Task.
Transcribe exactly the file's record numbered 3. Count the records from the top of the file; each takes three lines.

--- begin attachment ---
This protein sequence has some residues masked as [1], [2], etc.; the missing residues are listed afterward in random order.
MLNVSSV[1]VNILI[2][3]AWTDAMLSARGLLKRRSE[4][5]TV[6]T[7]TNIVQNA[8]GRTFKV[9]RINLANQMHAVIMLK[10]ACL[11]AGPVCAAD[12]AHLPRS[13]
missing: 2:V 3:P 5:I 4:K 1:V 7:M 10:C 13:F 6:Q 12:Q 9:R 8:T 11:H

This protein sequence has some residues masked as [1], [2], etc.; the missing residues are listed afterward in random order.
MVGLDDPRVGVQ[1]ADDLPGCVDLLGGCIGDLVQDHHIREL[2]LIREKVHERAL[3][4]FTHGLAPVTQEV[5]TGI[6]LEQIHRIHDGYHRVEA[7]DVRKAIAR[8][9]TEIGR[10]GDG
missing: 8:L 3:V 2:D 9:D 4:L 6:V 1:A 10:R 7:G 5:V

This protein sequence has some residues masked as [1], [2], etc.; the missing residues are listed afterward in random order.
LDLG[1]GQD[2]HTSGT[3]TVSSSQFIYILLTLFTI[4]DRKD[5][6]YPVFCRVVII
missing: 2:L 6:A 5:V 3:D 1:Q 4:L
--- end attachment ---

This protein sequence has some residues masked as [1], [2], etc.; the missing residues are listed afterward in random order.
LDLG[1]GQD[2]HTSGT[3]TVSSSQFIYILLTLFTI[4]DRKD[5][6]YPVFCRVVII
missing: 2:L 6:A 5:V 3:D 1:Q 4:L